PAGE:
Abraham Lincoln’s letter is now one of San Marino’s most treasured historical artifacts. It is on display in the National Museum. In 1937, San Marino issued an Abraham Lincoln stamp, quoting the “most honored” line. They also dedicated a bronze sculpture to him, and the letter was read aloud at the ceremony inaugurating the bust. It was the first time in history Lincoln appeared on a foreign stamp. In 1959, they issued another set of Abraham Lincoln stamps, this time in honor of the sesquicentennial of his birth. Abramo Lincoln looms large in little San Marino.
This isn’t breaking news or anything, but it’s news to me and I’ve been obsessing about it for 2 days. Greek armies from at least the 6th century B.C. through the Hellenistic period (the era after Alexander’s conquests when Greek military strength and cultural influence were at their peak) wore an armour made out of linen. It’s called linothorax, a thorax being an armoured chestpiece and lino being, well, linen.
The famous floor mosaic of Alexander found in the House of the Faun in Pompeii depicts him wearing a linothorax. Although the mosaic was made 400 or so years after Alexander died, it is a copy of a Hellenistic original from Alexander’s time. You can’t tell from looking at it what it was made out of, of course, but that kind of armour has been depicted in hundreds of Greek vases, sculptures, reliefs, as well as described in ancient sources.
None of it has survived, however, unlike its metallic brethren, so it’s a bit of a mystery. We know there was tube and yoke armour made out leather as well as metal, but how could linen, a fabric worn in summer because of its easy breezy breathability, provide any kind of protection against arrows and swords?
The trick is layering. Layers of linen were laminated together, glued or stitched in a quilted pattern, creating a remarkably strong barrier against penetration. Of course it wasn’t as strong as metal plate armour, but it had other advantages: light weight, flexibility, comfort, low cost, widely-available, easily crafted materials, and it doesn’t turn into a oven the minute the sun hits it, a major advantage in the scalding Mediterranean summer fighting season. Linen’s unique breathability becomes a laminating advantage, in fact, because once it’s glued together it becomes a solid block.
This is the mystery that the UWGB Linothorax Project is exploring. Using the available literary and artistic sources, the group has reconstructed several linothoraxes using only the authentic fabrics and glues that would have been available in the ancient Mediterranean. These reconstructions and various sample patches were then subjected to a series of tests to precisely determine how wearable this armor was, and how effective it would have been in protecting its wearer from common battlefield hazards, especially arrows. This involved actually shooting the test patches with arrows and measuring their penetration, as well as hitting them with a variety of weapons including swords, axes, and spears.
The results have so far been impressive. See the UWGB linothorax reconstructions in action:
Also be sure to check out this sweet poster the UWGB team put together for the 2010 meeting of the Archaeological Institute of America. It won the 2010 Best Poster Award from the AIA, and it’s easy to see why. It covers ancient literary and decorative sources of information about the linothorax, plus the reconstruction process and the test results.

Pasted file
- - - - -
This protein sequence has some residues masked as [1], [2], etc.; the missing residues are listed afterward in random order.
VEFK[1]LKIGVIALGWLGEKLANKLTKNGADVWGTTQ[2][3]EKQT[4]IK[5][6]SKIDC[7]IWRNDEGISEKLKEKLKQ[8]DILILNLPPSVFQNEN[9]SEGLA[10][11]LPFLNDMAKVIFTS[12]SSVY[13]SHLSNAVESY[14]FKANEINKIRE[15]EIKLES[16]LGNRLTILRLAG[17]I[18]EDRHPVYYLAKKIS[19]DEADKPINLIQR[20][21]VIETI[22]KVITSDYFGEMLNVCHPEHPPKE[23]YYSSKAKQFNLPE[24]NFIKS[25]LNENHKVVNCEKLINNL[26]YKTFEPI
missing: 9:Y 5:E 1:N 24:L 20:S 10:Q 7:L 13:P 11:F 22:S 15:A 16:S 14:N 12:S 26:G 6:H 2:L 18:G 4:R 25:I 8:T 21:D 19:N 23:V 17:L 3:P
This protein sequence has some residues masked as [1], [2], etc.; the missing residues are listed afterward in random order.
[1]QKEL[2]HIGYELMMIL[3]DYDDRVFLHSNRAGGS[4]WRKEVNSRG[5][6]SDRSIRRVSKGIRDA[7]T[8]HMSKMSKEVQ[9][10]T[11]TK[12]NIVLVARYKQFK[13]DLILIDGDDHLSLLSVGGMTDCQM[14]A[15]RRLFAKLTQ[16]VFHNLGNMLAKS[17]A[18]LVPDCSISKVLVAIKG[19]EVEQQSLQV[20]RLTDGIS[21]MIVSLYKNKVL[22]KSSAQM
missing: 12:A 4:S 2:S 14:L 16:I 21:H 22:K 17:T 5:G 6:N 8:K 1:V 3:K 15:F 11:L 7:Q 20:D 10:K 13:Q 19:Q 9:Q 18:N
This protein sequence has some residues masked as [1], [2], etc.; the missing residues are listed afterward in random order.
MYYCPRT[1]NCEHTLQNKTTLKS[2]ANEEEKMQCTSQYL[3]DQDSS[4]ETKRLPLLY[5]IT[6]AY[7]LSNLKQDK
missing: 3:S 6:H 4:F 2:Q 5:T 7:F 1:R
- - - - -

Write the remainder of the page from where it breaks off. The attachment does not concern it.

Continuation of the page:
Last but not least, here’s a pattern (pdf) so you make your own ancient Greek armour from the comfort of your own home.
Another slow news Sunday here, but I did find an addictive little YouTube channel run by Historic Royal Palaces, the British independent charity which cares for the Tower of London, Hampton Court Palace, the Banqueting House, Kensington Palace and Kew Palace. The videos in the channel cover the history of those sites and their royal inhabitants.
First one’s free about Henry VIII’s enormous kitchens at Hampton Court Palace. At 36,000 square feet, the Hampton Court kitchens are the largest surviving Renaissance kitchens in Europe.
Still that’s just scratching the surface. There are a dozen more videos about Henry VIII, his politics, his culture, his lovahs. Scroll down the list on the right of the uploads page to feed your Tudor addiction or to commune with the Tower of London ravens or find out about royal toilets through the ages
The “Corpus” compiles paintings by such illustrious artists as Giovanni Bellini, Duccio di Buoninsegna, Fra Angelico, Sandro Botticelli, Andrea Mantegna and Giotto as well as works by lesser-known names. Up-to-date scholarship, including provenance, iconography and bibliography, appears opposite each illustration in an easily accessible format. This resource is particularly valuable to scholars, educators and curators of early Italian art who are unable to travel between institutions.
Professor Bruce Cole of Indiana University and the late Professor Andrew Ladis of the University of Georgia initiated this project in 1993. At that time, only two publications might have rivaled a project as ambitious as this new fully illustrated “Corpus”: Richard Offner’s multi-volume “A Critical and Historical Corpus of Florentine Painting” (College of Fine Arts, New York University, 1930) and Burton B. Fredericksen and Federico Zeri’s single-volume “Census of Pre-Nineteenth-Century Italian Paintings in North American Collections” (Harvard University Press, 1972). However, both of these publications are now out of date and limited in scope. The new publication covers works by artists from all regions in Italy and is likely to become a seminal compendium of early Italian art.
It costs $200 which sounds like a lot, I know, but if I had it to spend I totally would because this is an enormous, even unprecedented, work of scholarship and worth every penny. Museums and libraries are eligible for a discount, so if you represent such an institution call (706) 542-0450.
Mark your calendars, folks. The first episode of BBC’s Radio Four and the British Museum A History of the World in 100 Objects debuts tomorrow. That’s already today for those of you across the Atlantic.
The theme of the first 5 episodes is “Making Us Human” and they covers objects that define us as human, made between 2,000,000 and 8,000 B.C. Tomorrow’s inagural object is the Mummy of Hornedjitef.